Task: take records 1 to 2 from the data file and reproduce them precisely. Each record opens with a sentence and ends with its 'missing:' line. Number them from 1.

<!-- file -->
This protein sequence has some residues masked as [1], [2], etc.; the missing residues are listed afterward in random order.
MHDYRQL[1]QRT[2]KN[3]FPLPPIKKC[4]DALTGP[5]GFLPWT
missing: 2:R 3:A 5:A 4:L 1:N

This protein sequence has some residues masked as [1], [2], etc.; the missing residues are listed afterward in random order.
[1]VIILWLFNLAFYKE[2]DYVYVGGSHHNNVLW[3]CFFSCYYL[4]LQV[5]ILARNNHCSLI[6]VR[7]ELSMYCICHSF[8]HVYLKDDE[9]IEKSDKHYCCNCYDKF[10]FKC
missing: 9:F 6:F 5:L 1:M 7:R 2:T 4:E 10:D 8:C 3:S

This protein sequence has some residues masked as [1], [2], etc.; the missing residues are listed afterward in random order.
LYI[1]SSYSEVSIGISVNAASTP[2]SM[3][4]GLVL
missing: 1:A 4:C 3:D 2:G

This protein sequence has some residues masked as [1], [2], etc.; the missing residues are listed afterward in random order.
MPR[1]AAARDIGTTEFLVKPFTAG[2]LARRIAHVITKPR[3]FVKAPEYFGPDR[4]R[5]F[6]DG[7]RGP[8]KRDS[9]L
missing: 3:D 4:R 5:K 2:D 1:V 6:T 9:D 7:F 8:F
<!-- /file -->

This protein sequence has some residues masked as [1], [2], etc.; the missing residues are listed afterward in random order.
MHDYRQL[1]QRT[2]KN[3]FPLPPIKKC[4]DALTGP[5]GFLPWT
missing: 2:R 3:A 5:A 4:L 1:N

This protein sequence has some residues masked as [1], [2], etc.; the missing residues are listed afterward in random order.
[1]VIILWLFNLAFYKE[2]DYVYVGGSHHNNVLW[3]CFFSCYYL[4]LQV[5]ILARNNHCSLI[6]VR[7]ELSMYCICHSF[8]HVYLKDDE[9]IEKSDKHYCCNCYDKF[10]FKC
missing: 9:F 6:F 5:L 1:M 7:R 2:T 4:E 10:D 8:C 3:S